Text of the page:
Looking to get rid of fruit flies in the home? Fruit flies are best prevented through vigilant sanitation practices.

To exercise proper fruit fly management, remove kitchen trash daily, and keep counter surfaces clean.

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Homeowners should be on the lookout for the following spider species:

Common House Spider: These spiders don’t pose a health risk, but they can be quite a nuisance throughout the house. They spin a tangled web in upper corners, angles of window frames and around furniture.

Arizona Brown Spider:  AKA: ‘Recluse’ Loxosceles arizonicus The bite from a recluse can cause a very painful ulcer. These spiders can be found in many undisturbed areas around the home, such as inside boxes, under furniture and in seldom-used clothing or shoes.

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Black Widow Spider: Probably the most infamous species of spider, the black widow’s venom can have serious side effects, especially in children and the elderly. Widows often build nests in cluttered areas within garages, attics and basements.

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Recently, the mountain pine beetle, spruce beetle and the emerald ash borer have been involved in a number of devastating outbreaks of wood-boring insects in our native and urban forests. In addition, removing a tree from your property or using wood for fuel or woodworking could inadvertently cause and infestation near your home.

The lara of these insects often continue to reside under the bark of newly cut wood. If that wood is transported from an infested to an uninfested area, it becomes the source for adult insects in search of new homes. They could move into the trees in your landscape or forest and facilitate an eventual outbreak of wood-boring insects .

A new campaign from the Colorado Department of Agriculture was enacted when an emerald ash borer was found in Boulder last fall. This ash borer attacks ash trees, which are common in urban landscapes in Colorado. Speculation is that the insect was transported to Colorado in firewood from one of the eastern states where emerald ash borer is common.

According to Linda McMulkin is the horticulture coordinator at the Colorado State University, “Pine, spruce, ash, locust, black walnut, oak, elm and other Colorado trees are infested with insects that could be moved in cut wood. Each species of plant has specific insects that target that plant. Unfortunately, the appearance, life cycle and time of emergence from inside the tree varies from species to species and location to location, so I can’t give you a generic guideline for what to look for in the forest or landscape.”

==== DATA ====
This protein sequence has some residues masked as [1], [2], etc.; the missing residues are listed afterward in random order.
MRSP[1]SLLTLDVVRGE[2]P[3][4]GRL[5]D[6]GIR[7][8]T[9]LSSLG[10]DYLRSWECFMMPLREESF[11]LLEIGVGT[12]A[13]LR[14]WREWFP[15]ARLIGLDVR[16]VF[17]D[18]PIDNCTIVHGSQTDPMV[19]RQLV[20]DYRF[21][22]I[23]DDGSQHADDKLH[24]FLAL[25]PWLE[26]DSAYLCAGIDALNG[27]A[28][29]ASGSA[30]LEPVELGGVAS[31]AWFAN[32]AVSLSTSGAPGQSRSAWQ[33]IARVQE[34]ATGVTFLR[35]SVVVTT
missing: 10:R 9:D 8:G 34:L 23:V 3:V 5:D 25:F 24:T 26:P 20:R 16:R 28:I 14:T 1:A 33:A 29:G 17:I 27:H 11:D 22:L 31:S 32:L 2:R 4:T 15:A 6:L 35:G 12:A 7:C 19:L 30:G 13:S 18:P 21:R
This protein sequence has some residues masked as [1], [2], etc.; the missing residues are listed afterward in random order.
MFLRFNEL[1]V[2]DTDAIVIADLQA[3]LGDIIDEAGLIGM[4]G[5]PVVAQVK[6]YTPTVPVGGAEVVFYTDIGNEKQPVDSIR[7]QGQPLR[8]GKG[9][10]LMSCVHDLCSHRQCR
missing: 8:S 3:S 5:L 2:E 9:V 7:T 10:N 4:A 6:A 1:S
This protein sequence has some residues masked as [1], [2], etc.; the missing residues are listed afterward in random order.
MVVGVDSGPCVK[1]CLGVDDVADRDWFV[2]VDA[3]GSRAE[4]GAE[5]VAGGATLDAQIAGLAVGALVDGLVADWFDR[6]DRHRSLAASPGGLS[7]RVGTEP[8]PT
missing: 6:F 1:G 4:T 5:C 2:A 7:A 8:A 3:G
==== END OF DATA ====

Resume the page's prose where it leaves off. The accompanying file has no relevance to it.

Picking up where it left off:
The Colorado Department of Agriculture recommends that firewood be purchased locally. Firewood brought from out of state should be properly seasoned at the source. According to Mulkin, “Seasoning includes drying the cut wood for at least a year and debarking the wood to help kill eggs, pupae and fungal spores that may be lurking under the bark. When traveling to campsites, buy local wood rather than transporting from home. Yes, it is more expensive, but you will be protecting the local trees.”

http://www.chieftain.com/life/3261094-120/wood-colorado-insects-ash

 

  • Vacuum and clean all areas – including offices, hallways, lobbies, kitchens, storefronts and public bathrooms on a daily basis.
  • Regularly inspect all areas of business for signs of bed bugs infestations at work. Pay close attention to the seams of furniture and upholstery for telltale brownish or reddish spots. Also beware that these pests have been known to inhabit electrical sockets, surge protectors and behind picture frames.  Vigilance by all employees is key!
  • Eliminate clutter as best as possible – especially in storage areas as this provides excellent hiding spots for bed bugs in the office.31403945_s
  • When unpacking new inventory or receiving shipments, carefully inspect all items and packaging for signs of bed bugs before bringing them into your business.
  • Encourage employees to report suspicions of bed bug activity immediately, and always contact a pest professional to investigate each claim.
  • Have a policy in place for employees who may suspect a bed bug infestation at home.  Many times, employees unknowingly bring these bed bugs into the office.  By having an open dialogue and official policy on these pest infestations, you may be able to help remove any concern of honest reporting.
  • If a bed bug infestation is found, work with a professional pest control company to treat the infestation and perform follow-up inspections.

Be Aware of Spiders

Arizona Pest Control informs homeowners of common household spiders

Order Araneae Family Sparrassidae Olios fasciculatus Giant crab Spider, harmless, loves to climb and run about on ceiling indoors.